“The Most Important Thing Is To Help Customers Truly Understand The Value Of A Brand”
Led by the likes of Beijing’s Triple-Major and Dong Liang and Shanghai’s Alter, independent multi-brand fashion boutiques continue to spring up in China’s major cities, stocking hard-to-find designers from around the world for a devoted, albeit niche customer. Recently, Jing Daily sat down with Diana Tu, owner and co-founder of Shanghai’s Le Lutin, which counts local celebrities and many of the city’s top fashion editors and bloggers among its growing number of fans. Founded in December 2009, Le Lutin — an anagram of the founders’ surnames, Lin and Tu, as well as the French for “imp” — stocks an ever-changing array of designers and independent brands, among them Preen, Jenni Kayne, Jen Kao, Boy by Band of Outsiders, TBA and Ran Fan.
We met up with Diana at Le Lutin’s new location, a spacious 510 square meter space opened earlier this year. Over the course of our interview, Diana, whose unique background includes art and film study in France, an Ivy League education in the US, and experience working at Contrasts Gallery in Shanghai, shared with us her philosophy towards fashion, thoughts on running her own business, and what the future holds for Le Lutin. (Interview translated from the original Chinese)
Jing Daily (JD): What sets your new store apart from the original Le Lutin?
Diana Tu (DT): The decor is really a continuation of the first shop. Because to us, putting together a store like this is something we’ve wanted to do for a long time, so we want the interior to show a sort of continuity. Like the coffee table in front of the sofa, and that flag on top of the table, those come from the first store. Of course, this space is much larger, so we have to plan it out differently. In this room here, going forward we hope to work with designers on special pop-up shops and organize some small-scale art exhibitions. At first glance, the new space has a sort of traditional European style to it, which is interesting because Le Lutin’s overall aesthetic and the way we curate our inventory has a European vibe.
In general, I hope this store has some classic elements to it, but also like tossing in some unexpected elements. Like the two florescent pink deer heads we have mounted on the wall, just quirky things that people don’t expect. But as I said, it’s a big space, so we have plenty of room to experiment. We’re adding new furniture and making little adjustments all the time.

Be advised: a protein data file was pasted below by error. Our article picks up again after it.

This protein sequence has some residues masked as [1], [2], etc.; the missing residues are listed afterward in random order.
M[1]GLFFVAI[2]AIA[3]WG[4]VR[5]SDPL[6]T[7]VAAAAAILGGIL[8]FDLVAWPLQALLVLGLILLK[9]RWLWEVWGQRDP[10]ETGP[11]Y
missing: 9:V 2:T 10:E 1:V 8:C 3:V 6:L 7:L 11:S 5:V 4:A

JD: In other interviews, you’ve said that many of the designers you stock have taken part in New York Fashion Week. On your Weibo account, though, you said you’ll be adding Russian designer Vika Gazinskaya‘s designs. Can you tell us a little about which new designers and brands you’ll add this year?
DT: When we first launched Le Lutin, it was easier to communicate with designers in New York just because I’d gone to business school there. I didn’t only have American designers in mind originally, but it was just the easiest group to bring together at the time. But this season, we’re collaborating with more Chinese designers, like [Binbin McNiven of] TBA (To Be Adored), Fan Ran (范然) and jewelry designer Wan Baobao (万宝宝). Plus we’re working with Vika Gazinkaya, as you said. She’s pretty new, but she’s starting to attract more and more media attention.
For F/W 2012-2013, we’ll add Alessandra Rich, an Italian-born designer based in the UK. She does a lot of interesting evening dresses. We choose designers in a way that ensures Le Lutin has a sort of consistency.
JD: As you mentioned, Le Lutin’s worked with Chinese designers before. Compared to other stores that sell Chinese designers, such as Dong Liang (previously on Jing Daily) and BNC, what sets you apart?